Brother Testifies Over Teenager’S Murder


Tribune Staff Reporter


A JURY hearing evidence into the fatal stabbing of a 17-year-old CV Bethel student in an after-school scuffle was excused yesterday as legal discussions occurred in their absence concerning an apparent discrepancy in the evidence of a key witness.

Lee-Sanchez Dormeus had been called to the witness stand to tell what transpired on February 21, 2008, concerning the death of his brother, 17-year-old Jamil Wilchcombe.

However, a lawyer for one of two men accused of the murder accused Dormeus of perjury after he told the court that he had identified two men to police. This, Ian Cargill argued, contradicted the testimony of a senior policeman who testified that Dormeus only identified one man concerning the incident in question.

Kendario Bain, Owen McKenzie and Donald Nottage are on trial before Senior Justice Stephen Isaacs all accused of playing a role in the after-school scuffle.

It is claimed that Bain and McKenzie murdered Wilchcombe by means of unlawful harm. The three men are accused of causing harm to Dormeus. Nottage is separately charged with the attempted robbery of Dormeus who was nearly robbed of a Verizon Z3 GSM cellular phone.

Roger Thompson is prosecuting the case while Mr Cargill, Michael Kemp and Wallace Rolle are defending the three accused men against the charges they have denied committing.

In yesterday’s proceedings, prior to Dormeus’ testimony, the jury heard the evidence of police investigator, Inspector Michael Anthony Johnson.

The officer said that on February 22, 2008, while at the Central Detective Unit, he saw a man who gave his name as Owen McKenzie.

Mr Johnson said that McKenzie was cautioned during the taking of a record of interview and statement in which he admitted to stabbing the deceased before planting the knife in the wall of a friend’s property.

The investigator said he questioned Bain the following day when Bain denied stabbing the victim, but saw Owen swing at the deceased who eventually started to bleed.

When cross-examined by Mr Kemp, the officer denied that he and the other interviewing officer brutalized McKenzie.

When Dormeus was called on, he testified that their mother took him and his brother to school that morning.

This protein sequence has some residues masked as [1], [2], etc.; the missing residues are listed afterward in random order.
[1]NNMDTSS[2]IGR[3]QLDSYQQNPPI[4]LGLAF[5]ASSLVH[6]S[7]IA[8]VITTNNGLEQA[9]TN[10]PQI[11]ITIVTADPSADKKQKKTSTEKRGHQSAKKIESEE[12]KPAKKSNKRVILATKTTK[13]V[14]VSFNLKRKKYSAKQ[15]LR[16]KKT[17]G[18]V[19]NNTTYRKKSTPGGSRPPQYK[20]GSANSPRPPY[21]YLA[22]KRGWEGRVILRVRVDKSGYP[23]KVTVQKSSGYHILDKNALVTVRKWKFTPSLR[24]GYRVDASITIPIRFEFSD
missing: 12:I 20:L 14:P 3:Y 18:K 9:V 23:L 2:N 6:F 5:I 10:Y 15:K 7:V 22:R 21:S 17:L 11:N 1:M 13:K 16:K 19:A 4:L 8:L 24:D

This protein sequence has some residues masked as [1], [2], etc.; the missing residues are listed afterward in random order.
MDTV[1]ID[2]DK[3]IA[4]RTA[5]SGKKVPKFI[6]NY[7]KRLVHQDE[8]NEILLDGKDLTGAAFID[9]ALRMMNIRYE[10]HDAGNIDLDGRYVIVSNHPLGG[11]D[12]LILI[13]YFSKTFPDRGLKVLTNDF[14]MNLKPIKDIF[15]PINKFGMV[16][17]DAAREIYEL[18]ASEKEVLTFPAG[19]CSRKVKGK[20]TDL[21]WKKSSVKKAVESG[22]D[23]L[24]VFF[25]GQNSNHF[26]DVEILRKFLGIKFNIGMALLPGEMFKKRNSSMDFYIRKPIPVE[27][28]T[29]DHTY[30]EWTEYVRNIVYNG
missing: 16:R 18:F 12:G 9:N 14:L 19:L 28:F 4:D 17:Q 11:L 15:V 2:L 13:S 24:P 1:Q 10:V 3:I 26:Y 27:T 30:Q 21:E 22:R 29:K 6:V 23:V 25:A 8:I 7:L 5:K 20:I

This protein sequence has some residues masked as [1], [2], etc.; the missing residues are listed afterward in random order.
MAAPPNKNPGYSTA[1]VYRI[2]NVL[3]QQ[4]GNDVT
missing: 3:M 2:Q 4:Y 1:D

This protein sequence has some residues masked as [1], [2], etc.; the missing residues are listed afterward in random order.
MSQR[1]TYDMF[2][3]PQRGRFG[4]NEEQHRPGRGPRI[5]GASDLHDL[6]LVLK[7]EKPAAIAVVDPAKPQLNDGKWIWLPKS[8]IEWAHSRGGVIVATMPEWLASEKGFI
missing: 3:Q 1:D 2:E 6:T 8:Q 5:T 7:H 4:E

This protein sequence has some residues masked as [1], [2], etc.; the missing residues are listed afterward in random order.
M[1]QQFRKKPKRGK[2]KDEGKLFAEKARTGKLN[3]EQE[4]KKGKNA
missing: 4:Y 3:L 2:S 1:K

They had a number of interactions throughout the day before meeting up at the end of the school day.

“We were walking north on East Street heading to the South Beach plaza,” the witness said, adding that his brother walked ahead of him when he stopped to allow a friend to use his cellular phone.

Moments later, they both walked into the plaza and saw his brother going into a Chinese take-out restaurant while he stood near a barbershop.

“While I was checking my voicemail, a dark male in (a) white shirt, blue jeans, unknown to me, whom I later learned was Donald Nottage, asked me if I knew a certain person and I said no,” the jury was told.

“He seemed upset and then he tried to take my cell phone but I pulled back. He struck me to the jaw and he and I got into a physical altercation,” Dormeus said.

The witness continued that during the fight, another male, Owen, “jump kicked me” while Nottage went to get a stone with which to strike him.

Though he managed to dodge the stone, he was still grazed in the head.

Dormeus said he then saw a light skinned male, dressed in an orange shirt, who was standing a few feet away and took out a black handled knife from underneath his shirt.

Jamil, he said, came out of the Chinese take-out and ran towards the fight and pushed Nottage off of him.

Moments later, however, he saw the three men running towards the Bamboo Town area before he was alerted that his brother was in Wilson’s Barbershop.

Upon entering the barbershop, he saw his brother on the ground with the barber and a teacher holding the hand of his unresponsive brother.

Dormeus said he was escorted to the nearby police station where he gave a statement before being taken to hospital to be treated for his injuries.

Two days later, he went to the Central Detective Unit where he attended an identification parade.

McKenzie, he said, was wearing no 11 on the line up and Bain was wearing no 2. He claimed he identified both men as the ones he saw on the day in question.

However, his evidence prompted an objection from Mr Cargill who accused the witness of perjury.

Bain’s lawyer argued that the senior policeman who held the identification parade that the witness attended had already testified in court that Dormeus only identified a person wearing no 11 and not a person wearing no 2.

The issue prompted Senior Justice Isaacs to excuse the jury for legal discussions.


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